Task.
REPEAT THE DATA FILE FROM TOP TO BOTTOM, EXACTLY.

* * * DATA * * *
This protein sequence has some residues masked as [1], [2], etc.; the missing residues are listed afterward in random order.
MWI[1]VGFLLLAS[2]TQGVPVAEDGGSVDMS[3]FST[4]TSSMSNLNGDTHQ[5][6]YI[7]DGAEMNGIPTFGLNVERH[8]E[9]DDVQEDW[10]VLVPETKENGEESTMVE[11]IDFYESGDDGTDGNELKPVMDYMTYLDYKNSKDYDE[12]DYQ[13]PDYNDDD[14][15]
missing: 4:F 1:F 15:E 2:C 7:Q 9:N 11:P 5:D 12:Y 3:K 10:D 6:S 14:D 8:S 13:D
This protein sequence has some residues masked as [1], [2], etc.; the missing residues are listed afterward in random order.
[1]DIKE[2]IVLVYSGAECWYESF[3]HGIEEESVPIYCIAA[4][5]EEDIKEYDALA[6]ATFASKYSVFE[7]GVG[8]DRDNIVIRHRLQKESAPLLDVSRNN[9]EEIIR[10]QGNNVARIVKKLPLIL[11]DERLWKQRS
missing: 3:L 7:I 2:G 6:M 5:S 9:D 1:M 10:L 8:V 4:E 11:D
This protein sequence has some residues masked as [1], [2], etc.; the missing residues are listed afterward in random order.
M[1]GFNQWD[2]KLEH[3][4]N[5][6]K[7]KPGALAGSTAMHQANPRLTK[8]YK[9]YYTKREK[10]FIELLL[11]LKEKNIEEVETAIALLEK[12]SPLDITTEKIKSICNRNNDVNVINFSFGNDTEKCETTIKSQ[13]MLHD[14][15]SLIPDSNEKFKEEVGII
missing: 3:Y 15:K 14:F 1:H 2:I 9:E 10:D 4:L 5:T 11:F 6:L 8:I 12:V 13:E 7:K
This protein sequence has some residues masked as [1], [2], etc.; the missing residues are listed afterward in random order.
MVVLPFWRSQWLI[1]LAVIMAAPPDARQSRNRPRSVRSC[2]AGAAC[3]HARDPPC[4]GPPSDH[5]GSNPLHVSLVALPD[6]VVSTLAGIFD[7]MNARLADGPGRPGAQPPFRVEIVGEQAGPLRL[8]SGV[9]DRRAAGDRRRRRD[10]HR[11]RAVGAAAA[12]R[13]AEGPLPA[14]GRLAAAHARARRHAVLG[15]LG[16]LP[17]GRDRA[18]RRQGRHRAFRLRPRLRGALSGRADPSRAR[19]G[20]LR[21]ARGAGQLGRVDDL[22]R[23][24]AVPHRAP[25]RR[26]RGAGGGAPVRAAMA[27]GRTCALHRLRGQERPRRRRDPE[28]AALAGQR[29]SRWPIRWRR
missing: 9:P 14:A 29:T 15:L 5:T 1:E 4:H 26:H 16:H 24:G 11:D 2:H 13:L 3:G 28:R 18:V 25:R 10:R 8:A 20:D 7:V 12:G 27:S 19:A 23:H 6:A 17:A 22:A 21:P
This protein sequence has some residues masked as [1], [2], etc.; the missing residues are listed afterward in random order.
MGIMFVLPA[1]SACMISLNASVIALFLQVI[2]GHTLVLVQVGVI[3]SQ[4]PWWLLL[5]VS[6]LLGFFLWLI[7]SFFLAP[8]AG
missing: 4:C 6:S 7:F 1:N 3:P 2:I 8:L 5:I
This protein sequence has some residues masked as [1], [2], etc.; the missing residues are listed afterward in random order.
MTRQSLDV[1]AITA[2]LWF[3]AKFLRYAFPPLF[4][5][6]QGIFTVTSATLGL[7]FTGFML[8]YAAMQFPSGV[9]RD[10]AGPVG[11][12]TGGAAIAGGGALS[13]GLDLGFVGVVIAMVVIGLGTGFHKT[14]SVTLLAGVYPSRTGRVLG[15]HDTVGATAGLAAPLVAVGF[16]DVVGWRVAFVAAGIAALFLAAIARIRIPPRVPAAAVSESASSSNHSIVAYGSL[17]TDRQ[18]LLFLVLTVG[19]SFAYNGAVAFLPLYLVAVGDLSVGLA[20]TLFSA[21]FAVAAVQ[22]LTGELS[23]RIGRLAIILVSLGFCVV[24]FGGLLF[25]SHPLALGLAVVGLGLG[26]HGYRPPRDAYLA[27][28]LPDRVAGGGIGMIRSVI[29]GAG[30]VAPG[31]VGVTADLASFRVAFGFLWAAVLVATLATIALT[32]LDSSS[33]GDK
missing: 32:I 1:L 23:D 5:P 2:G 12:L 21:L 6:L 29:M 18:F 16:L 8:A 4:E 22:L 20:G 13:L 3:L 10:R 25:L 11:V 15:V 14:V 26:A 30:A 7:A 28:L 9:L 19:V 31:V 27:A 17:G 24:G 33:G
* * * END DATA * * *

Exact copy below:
This protein sequence has some residues masked as [1], [2], etc.; the missing residues are listed afterward in random order.
MWI[1]VGFLLLAS[2]TQGVPVAEDGGSVDMS[3]FST[4]TSSMSNLNGDTHQ[5][6]YI[7]DGAEMNGIPTFGLNVERH[8]E[9]DDVQEDW[10]VLVPETKENGEESTMVE[11]IDFYESGDDGTDGNELKPVMDYMTYLDYKNSKDYDE[12]DYQ[13]PDYNDDD[14][15]
missing: 4:F 1:F 15:E 2:C 7:Q 9:N 11:P 5:D 12:Y 3:K 10:D 6:S 14:D 8:S 13:D
This protein sequence has some residues masked as [1], [2], etc.; the missing residues are listed afterward in random order.
[1]DIKE[2]IVLVYSGAECWYESF[3]HGIEEESVPIYCIAA[4][5]EEDIKEYDALA[6]ATFASKYSVFE[7]GVG[8]DRDNIVIRHRLQKESAPLLDVSRNN[9]EEIIR[10]QGNNVARIVKKLPLIL[11]DERLWKQRS
missing: 3:L 7:I 2:G 6:M 5:S 9:D 1:M 10:L 8:V 4:E 11:D
This protein sequence has some residues masked as [1], [2], etc.; the missing residues are listed afterward in random order.
M[1]GFNQWD[2]KLEH[3][4]N[5][6]K[7]KPGALAGSTAMHQANPRLTK[8]YK[9]YYTKREK[10]FIELLL[11]LKEKNIEEVETAIALLEK[12]SPLDITTEKIKSICNRNNDVNVINFSFGNDTEKCETTIKSQ[13]MLHD[14][15]SLIPDSNEKFKEEVGII
missing: 3:Y 15:K 14:F 1:H 2:I 9:E 10:D 4:L 5:T 11:F 6:L 8:I 12:V 13:E 7:K
This protein sequence has some residues masked as [1], [2], etc.; the missing residues are listed afterward in random order.
MVVLPFWRSQWLI[1]LAVIMAAPPDARQSRNRPRSVRSC[2]AGAAC[3]HARDPPC[4]GPPSDH[5]GSNPLHVSLVALPD[6]VVSTLAGIFD[7]MNARLADGPGRPGAQPPFRVEIVGEQAGPLRL[8]SGV[9]DRRAAGDRRRRRD[10]HR[11]RAVGAAAA[12]R[13]AEGPLPA[14]GRLAAAHARARRHAVLG[15]LG[16]LP[17]GRDRA[18]RRQGRHRAFRLRPRLRGALSGRADPSRAR[19]G[20]LR[21]ARGAGQLGRVDDL[22]R[23][24]AVPHRAP[25]RR[26]RGAGGGAPVRAAMA[27]GRTCALHRLRGQERPRRRRDPE[28]AALAGQR[29]SRWPIRWRR
missing: 9:P 14:A 29:T 15:L 5:T 1:E 4:H 26:H 16:H 24:G 11:D 2:H 13:L 3:G 28:R 18:V 25:R 10:R 8:A 20:D 7:V 12:G 27:S 19:A 23:H 6:A 17:A 22:A 21:P
This protein sequence has some residues masked as [1], [2], etc.; the missing residues are listed afterward in random order.
MGIMFVLPA[1]SACMISLNASVIALFLQVI[2]GHTLVLVQVGVI[3]SQ[4]PWWLLL[5]VS[6]LLGFFLWLI[7]SFFLAP[8]AG
missing: 4:C 6:S 7:F 1:N 3:P 2:I 8:L 5:I
This protein sequence has some residues masked as [1], [2], etc.; the missing residues are listed afterward in random order.
MTRQSLDV[1]AITA[2]LWF[3]AKFLRYAFPPLF[4][5][6]QGIFTVTSATLGL[7]FTGFML[8]YAAMQFPSGV[9]RD[10]AGPVG[11][12]TGGAAIAGGGALS[13]GLDLGFVGVVIAMVVIGLGTGFHKT[14]SVTLLAGVYPSRTGRVLG[15]HDTVGATAGLAAPLVAVGF[16]DVVGWRVAFVAAGIAALFLAAIARIRIPPRVPAAAVSESASSSNHSIVAYGSL[17]TDRQ[18]LLFLVLTVG[19]SFAYNGAVAFLPLYLVAVGDLSVGLA[20]TLFSA[21]FAVAAVQ[22]LTGELS[23]RIGRLAIILVSLGFCVV[24]FGGLLF[25]SHPLALGLAVVGLGLG[26]HGYRPPRDAYLA[27][28]LPDRVAGGGIGMIRSVI[29]GAG[30]VAPG[31]VGVTADLASFRVAFGFLWAAVLVATLATIALT[32]LDSSS[33]GDK
missing: 32:I 1:L 23:D 5:P 2:G 12:L 21:L 6:L 29:M 18:F 16:L 8:A 4:E 22:L 20:G 13:L 3:L 10:R 25:L 11:V 15:V 14:V 26:A 30:A 7:A 28:L 9:L 19:V 31:V 27:A 17:G 24:G 33:G